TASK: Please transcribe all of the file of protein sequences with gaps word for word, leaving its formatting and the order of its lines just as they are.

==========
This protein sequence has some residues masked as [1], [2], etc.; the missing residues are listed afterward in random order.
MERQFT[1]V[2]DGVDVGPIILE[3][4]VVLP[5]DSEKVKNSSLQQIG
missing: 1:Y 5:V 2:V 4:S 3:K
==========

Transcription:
This protein sequence has some residues masked as [1], [2], etc.; the missing residues are listed afterward in random order.
MERQFT[1]V[2]DGVDVGPIILE[3][4]VVLP[5]DSEKVKNSSLQQIG
missing: 1:Y 5:V 2:V 4:S 3:K